The U.S. Supreme Court is set to hear oral arguments Monday in a case challenging anti-steering rules that American Express Co. imposes on merchants, and the antitrust bar will be keeping a close watch on how the justices approach the rule of reason, an important but underdeveloped tool for weighing competitive effects in antitrust cases.
International antitrust enforcers thwarted more than €130 billion ($158.8 billion) in deals worldwide last year, according to a report released Friday, as an international merger market has continued to heat up.
Building-supply company Armstrong World Industries Inc. will have to face an antitrust suit after a Delaware federal judge refused Friday to dismiss most of the suit's claims that Armstrong established exclusive agreements with ceiling tile distributors that locked out competitors.
The U.S. Department of Justice has gone to bat for Marion HealthCare LLC in the surgery center’s antitrust suit against Southern Illinois Healthcare, telling an Illinois federal court SIH is wrong to argue that an appeals court ruling means its disputed insurance contracts are legal “as a matter of law.”
Customers who received phony error messages after trying to install third-party ink cartridges in Hewlett Packard Co. printers have asked a California federal court to certify a nationwide class action against the company for federal computer fraud and common law trespass.
The Hidalgo County, Texas, Drainage District, which had accused its former general-manager-turned-contractor of defrauding taxpayers over a multimillion-dollar project to build a levee and border fence along the U.S.-Mexico border, has dropped the remaining claims in its $3.5 million suit, days after a state judge dismissed others.
Broadcom Ltd. on Friday said it would welcome talks with Qualcomm Inc. after the California chipmaker rejected its $121 billion takeover offer, but the sides are still at odds over the deal’s chances for success with antitrust regulators and over the specifics of how a deal would come together.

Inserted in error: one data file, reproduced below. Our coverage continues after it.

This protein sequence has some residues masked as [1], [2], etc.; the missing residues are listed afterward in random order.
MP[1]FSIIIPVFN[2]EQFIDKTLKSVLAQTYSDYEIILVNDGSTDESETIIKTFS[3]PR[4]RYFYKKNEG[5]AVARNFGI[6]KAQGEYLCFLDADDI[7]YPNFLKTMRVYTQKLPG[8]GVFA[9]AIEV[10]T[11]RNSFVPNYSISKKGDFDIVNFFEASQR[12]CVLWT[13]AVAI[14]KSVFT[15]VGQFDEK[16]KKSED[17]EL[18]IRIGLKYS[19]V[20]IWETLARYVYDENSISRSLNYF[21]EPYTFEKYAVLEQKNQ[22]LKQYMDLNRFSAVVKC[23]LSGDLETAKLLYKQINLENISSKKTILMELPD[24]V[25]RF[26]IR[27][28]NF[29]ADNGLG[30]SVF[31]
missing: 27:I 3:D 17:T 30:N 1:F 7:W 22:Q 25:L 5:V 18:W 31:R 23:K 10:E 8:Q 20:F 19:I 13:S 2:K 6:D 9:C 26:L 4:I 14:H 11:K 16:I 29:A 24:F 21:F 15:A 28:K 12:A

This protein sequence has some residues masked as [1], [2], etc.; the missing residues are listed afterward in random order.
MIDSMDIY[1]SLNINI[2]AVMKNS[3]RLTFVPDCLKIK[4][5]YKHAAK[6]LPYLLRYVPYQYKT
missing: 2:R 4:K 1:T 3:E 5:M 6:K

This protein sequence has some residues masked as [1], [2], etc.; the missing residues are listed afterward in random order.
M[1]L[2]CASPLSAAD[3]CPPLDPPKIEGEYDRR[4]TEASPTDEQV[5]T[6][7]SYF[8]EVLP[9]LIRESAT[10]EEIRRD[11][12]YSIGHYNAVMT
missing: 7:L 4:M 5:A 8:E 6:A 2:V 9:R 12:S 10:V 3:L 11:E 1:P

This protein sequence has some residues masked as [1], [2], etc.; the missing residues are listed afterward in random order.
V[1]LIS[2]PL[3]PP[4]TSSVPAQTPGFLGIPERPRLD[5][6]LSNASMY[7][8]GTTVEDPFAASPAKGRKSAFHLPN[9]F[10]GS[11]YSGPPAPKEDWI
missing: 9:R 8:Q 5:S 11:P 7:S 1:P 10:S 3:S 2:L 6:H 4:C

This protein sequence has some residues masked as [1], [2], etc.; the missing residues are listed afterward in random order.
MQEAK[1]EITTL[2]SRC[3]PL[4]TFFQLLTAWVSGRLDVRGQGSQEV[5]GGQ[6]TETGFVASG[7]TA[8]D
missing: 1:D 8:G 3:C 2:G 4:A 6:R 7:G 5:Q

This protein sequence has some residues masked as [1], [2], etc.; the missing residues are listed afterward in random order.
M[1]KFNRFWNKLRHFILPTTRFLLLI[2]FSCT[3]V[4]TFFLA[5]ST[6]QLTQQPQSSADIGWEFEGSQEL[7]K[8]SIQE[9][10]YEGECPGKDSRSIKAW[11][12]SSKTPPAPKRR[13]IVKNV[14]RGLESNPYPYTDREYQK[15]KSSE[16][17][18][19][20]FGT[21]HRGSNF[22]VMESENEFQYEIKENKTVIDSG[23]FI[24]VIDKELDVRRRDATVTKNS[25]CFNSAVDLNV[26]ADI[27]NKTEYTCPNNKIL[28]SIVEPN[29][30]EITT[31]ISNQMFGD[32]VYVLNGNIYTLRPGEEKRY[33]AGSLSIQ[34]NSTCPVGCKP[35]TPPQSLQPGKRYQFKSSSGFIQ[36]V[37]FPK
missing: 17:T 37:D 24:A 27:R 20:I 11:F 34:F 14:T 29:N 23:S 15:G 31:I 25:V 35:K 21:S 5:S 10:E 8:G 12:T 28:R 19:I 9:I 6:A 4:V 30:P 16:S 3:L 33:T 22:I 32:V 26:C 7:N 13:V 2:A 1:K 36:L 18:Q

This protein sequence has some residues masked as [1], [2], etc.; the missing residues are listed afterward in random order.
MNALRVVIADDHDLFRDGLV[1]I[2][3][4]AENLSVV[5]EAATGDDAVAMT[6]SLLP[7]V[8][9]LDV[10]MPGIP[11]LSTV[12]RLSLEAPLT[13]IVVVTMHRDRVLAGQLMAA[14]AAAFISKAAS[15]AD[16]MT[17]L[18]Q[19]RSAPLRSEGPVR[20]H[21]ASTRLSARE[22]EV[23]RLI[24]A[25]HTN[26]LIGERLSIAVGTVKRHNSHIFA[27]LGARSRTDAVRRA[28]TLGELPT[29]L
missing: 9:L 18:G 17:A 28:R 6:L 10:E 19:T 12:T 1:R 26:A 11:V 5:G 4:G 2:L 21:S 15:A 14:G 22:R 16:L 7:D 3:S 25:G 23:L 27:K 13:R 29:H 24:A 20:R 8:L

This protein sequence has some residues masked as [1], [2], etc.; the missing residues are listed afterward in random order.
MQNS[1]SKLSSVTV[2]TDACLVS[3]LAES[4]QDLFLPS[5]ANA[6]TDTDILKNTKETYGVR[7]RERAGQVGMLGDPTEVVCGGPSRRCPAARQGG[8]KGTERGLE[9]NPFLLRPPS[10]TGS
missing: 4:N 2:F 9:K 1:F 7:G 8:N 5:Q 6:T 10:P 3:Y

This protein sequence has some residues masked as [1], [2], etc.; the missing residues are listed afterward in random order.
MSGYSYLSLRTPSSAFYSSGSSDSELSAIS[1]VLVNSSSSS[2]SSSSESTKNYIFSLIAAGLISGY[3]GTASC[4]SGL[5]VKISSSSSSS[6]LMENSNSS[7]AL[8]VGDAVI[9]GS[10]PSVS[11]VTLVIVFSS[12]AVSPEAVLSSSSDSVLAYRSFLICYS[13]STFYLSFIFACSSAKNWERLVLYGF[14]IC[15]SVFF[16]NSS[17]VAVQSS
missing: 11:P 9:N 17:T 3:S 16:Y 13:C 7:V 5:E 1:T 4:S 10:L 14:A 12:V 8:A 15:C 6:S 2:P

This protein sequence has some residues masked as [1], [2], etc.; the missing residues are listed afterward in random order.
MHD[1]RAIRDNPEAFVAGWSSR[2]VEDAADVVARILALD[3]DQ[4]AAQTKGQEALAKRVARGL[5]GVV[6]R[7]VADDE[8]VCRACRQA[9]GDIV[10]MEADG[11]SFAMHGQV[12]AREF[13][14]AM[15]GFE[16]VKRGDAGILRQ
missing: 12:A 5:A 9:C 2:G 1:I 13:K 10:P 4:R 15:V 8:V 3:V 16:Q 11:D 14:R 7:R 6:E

A rival to bar exam preparation company Barbri Inc. has filed another $50 million lawsuit against its competitor and a slew of law schools, accusing them — this time in a New York state court complaint — of colluding to exclude it from their campuses in the prep market for foreign students seeking advanced law degrees.
The federal government on Friday struck a deal to end nearly three years' worth of litigation accusing Henry Ford Allegiance Health of agreeing with three other Michigan hospitals to not advertise in each other’s territories, roughly a month before a trial was set to start in March.
A Virginia federal judge Friday shot down an Oregon-based door skins supplier’s bid to escape antitrust claims, saying there are factual disputes as to whether a 2012 merger enabled the company to engage in anti-competitive behavior to the detriment of a Texas doormaker.
An AIG unit does not have to pay the $2.5 million Crowley Maritime Corp. spent defending an executive from antitrust allegations, a Florida federal court said Thursday, finding Crowley is stuck in a legal “Catch-22” that leaves it unable to use new information to unlock previously denied coverage.
A cash-and-carry wholesaler on Thursday hit the maker of 5-Hour Energy drink with an antitrust suit in California federal court, saying the drink maker has offered favorable pricing to Costco for years, harming rival sellers of the product.
Counsel for a fired pharmacy executive argued before the First Circuit on Thursday that health care providers that establish contracts through anti-competitive practices should be held liable for false claims charged to government insurance programs under those agreements.
Four House Democrats asked Attorney General Jeff Sessions on Thursday to hand over documents relating to the U.S. Department of Justice’s lawsuit over the planned merger between AT&T Inc. and Time Warner Inc. amid concerns the department is bending to political pressure from President Donald Trump.
The Third Circuit refused to stop the Federal Communications Commission’s order lifting broadcast media ownership rules from taking effect Wednesday amid a challenge from media groups, holding that the groups had not “satisfied the exacting standard” for a stay of the agency’s action.
India’s competition enforcer said Thursday that it has fined search giant Google 1.36 billion rupees ($21.1 million) for abusing its dominant position in the markets for general online search and search advertising services in the country.